I was standing at the sink, washing my hands, in a public restroom. In the mirror, behind my own reflection, I noticed woman wearing a bright red jacket and a nametag that indicated that she was at the same conference as me. She was in a wheelchair.
What caught my attention was that she had paused at the open door to the large stall on the end. I could tell she was having some sort of difficulty, but I couldn’t figure out what the problem was. As I dried my hands, I tried to figure out how I could help. But I was seized with uncharacteristic shyness. I wanted to see what the problem was, but I didn’t want to stare at her. I wanted to help, but I didn’t want to assume that she needed my help. I had good intentions but was seized by the worry that I might do something offensive out of my own ignorance.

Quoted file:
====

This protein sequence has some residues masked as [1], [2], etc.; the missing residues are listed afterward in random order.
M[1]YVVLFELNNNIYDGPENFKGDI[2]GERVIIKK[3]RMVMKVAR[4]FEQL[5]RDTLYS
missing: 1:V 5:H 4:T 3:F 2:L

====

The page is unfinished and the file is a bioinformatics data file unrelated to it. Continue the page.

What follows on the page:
Just then a young woman, about the age of my daughter, stepped away from the same set of sinks. She walked over to the woman in the wheelchair, looked at her without hesitation, and said, “What can I do to help?”
“This stall is the only one I can get into, and there’s no toilet paper left,” the woman in the red jacket said. “Can you get me some?”
The young woman ducked into a stall, handed out the toilet paper, smiled again, and went on her way.